The Milky Way as a Laboratory for Galaxy Evolution
Galaxies are not closed box systems. Their evolution is impacted both by gas lost from the disk via large-scale outflows and gas accreted via various processes of inflow. Many simulations of galaxy formation and evolution have highlighted the importance of feedback in reproducing the observable Universe. Galactic winds are the dominant form of galaxy-scale feedback observed in the nearby and high-redshift Universe. Often emanating from the nuclei of massive galaxies, Galactic winds can circulate hot, enriched gas within a galaxy’s halo and out of its gravitational potential to enrich the surrounding intergalactic medium. And while we know these effects are be on-going, examples where we can observe them in detail are limited. The nuclear wind of the Milky Way provides one of the closest laboratories for Galactic winds in a non-starburst galaxy. The Milky Way’s wind has been the topic of great scrutiny in the past 5 years following the discovery of the Fermi Bubbles, showing that the highly energetic wind extends to ~8 kpc. Recently we have found evidence in 21cm HI emission for voids several kpc in size centered approximately on the Galactic center, both above and below the Galactic plane. These appear to map the boundaries of the Galactic nuclear wind, and anti-correlate with the Fermi Bubbles. In this talk I will describe how atomic hydrogen emission data on the Galactic Centre is helping us to probe the outflow of the Milky Way’s nuclear wind. While gas is constantly lost from the Galaxy via the nuclear wind and other Galactic winds, gas must also accrete onto the Milky Way to help the galaxy maintain its star formation rate. I will discuss new insights into the nature of gas in the halo and what role it might play in gas inflow.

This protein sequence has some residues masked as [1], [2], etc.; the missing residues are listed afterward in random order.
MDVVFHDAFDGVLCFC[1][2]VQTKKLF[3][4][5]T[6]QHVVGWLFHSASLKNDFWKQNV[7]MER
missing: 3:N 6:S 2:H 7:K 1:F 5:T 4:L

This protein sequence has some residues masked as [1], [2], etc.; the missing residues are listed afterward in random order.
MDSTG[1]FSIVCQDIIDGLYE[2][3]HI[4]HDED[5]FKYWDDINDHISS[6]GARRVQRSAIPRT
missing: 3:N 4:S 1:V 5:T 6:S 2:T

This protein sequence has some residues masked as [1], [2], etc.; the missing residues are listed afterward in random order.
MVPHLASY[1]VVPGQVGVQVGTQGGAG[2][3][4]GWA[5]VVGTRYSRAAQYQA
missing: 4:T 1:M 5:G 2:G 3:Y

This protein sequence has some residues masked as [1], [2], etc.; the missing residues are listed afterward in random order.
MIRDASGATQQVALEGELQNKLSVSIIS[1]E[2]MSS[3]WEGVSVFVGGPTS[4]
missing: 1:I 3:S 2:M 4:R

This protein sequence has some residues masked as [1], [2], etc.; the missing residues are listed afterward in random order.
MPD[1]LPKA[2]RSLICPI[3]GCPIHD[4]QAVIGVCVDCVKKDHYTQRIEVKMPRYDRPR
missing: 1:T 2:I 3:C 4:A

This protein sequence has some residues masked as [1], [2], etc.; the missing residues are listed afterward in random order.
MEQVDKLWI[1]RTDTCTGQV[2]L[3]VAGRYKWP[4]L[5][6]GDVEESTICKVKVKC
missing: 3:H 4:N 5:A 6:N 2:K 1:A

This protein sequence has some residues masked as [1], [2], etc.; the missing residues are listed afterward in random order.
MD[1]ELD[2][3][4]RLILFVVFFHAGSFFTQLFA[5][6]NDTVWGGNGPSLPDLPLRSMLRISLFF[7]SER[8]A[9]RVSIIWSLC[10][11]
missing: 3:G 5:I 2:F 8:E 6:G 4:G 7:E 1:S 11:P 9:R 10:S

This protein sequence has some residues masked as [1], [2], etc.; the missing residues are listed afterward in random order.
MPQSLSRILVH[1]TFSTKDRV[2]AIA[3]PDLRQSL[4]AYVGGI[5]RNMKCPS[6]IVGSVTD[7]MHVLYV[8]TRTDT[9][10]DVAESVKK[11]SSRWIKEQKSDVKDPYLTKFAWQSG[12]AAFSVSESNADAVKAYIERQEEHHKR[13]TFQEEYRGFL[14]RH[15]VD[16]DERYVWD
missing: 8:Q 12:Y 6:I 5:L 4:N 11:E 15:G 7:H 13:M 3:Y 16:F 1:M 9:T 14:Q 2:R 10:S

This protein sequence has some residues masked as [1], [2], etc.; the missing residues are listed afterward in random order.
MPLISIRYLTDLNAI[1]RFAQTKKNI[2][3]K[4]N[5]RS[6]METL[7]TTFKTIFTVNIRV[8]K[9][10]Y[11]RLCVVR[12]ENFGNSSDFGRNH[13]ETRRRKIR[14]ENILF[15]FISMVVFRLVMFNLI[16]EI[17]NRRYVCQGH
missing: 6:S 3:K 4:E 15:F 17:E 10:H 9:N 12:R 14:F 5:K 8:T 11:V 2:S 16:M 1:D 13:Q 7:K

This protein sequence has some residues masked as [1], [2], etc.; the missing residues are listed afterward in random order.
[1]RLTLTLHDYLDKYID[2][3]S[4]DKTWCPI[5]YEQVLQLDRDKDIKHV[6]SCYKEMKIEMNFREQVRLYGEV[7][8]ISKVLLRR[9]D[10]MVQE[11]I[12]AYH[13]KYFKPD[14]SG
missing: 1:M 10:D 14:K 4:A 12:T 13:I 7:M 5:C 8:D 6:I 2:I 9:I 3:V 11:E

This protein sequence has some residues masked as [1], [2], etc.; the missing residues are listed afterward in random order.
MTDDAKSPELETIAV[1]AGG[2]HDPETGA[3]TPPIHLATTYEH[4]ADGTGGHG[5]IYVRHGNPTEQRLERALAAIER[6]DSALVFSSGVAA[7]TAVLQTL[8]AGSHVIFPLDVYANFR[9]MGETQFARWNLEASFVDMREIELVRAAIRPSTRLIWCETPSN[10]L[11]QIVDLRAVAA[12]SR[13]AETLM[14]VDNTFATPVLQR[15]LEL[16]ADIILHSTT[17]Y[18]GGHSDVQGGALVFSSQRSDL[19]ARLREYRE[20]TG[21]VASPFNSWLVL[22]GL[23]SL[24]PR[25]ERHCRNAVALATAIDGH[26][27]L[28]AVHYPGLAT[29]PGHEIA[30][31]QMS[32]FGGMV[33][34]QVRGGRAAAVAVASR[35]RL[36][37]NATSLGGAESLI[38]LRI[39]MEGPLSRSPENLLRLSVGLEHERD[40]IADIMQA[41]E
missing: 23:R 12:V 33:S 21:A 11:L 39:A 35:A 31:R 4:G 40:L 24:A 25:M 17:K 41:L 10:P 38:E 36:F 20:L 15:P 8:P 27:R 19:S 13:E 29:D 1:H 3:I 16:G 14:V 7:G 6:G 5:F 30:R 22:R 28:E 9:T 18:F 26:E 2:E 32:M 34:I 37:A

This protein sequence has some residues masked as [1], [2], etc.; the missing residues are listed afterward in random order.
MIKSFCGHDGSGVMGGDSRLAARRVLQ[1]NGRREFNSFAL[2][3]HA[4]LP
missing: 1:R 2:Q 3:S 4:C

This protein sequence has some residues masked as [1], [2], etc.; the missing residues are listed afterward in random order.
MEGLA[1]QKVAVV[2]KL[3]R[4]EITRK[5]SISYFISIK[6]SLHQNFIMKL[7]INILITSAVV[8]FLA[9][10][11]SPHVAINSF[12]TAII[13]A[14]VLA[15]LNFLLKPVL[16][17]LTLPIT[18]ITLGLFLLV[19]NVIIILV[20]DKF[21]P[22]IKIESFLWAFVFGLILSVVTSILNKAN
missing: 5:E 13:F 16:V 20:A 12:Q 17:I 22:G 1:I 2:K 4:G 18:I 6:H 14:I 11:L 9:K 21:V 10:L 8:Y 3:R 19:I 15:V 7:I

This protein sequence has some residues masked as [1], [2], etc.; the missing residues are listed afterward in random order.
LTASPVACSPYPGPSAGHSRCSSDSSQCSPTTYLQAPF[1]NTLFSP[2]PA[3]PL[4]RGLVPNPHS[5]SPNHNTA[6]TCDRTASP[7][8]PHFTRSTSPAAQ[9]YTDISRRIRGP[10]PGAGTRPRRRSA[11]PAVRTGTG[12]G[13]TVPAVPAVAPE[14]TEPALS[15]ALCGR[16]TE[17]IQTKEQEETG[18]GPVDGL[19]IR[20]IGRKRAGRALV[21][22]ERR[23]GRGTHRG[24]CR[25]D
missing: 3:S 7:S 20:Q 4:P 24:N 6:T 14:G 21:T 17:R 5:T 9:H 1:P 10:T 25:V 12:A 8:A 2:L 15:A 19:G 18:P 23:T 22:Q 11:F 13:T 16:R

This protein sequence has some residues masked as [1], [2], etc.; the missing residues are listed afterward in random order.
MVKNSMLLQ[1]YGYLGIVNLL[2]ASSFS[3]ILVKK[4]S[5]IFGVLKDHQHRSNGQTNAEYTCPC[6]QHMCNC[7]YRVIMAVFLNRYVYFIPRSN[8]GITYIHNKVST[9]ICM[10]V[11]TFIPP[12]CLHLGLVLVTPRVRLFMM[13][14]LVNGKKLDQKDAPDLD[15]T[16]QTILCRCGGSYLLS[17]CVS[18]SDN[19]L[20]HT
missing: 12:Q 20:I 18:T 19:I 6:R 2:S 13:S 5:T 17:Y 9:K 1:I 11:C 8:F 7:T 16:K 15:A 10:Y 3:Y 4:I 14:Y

Time: October 12, 2016, 2:30 pm
Venue: A601, NAOC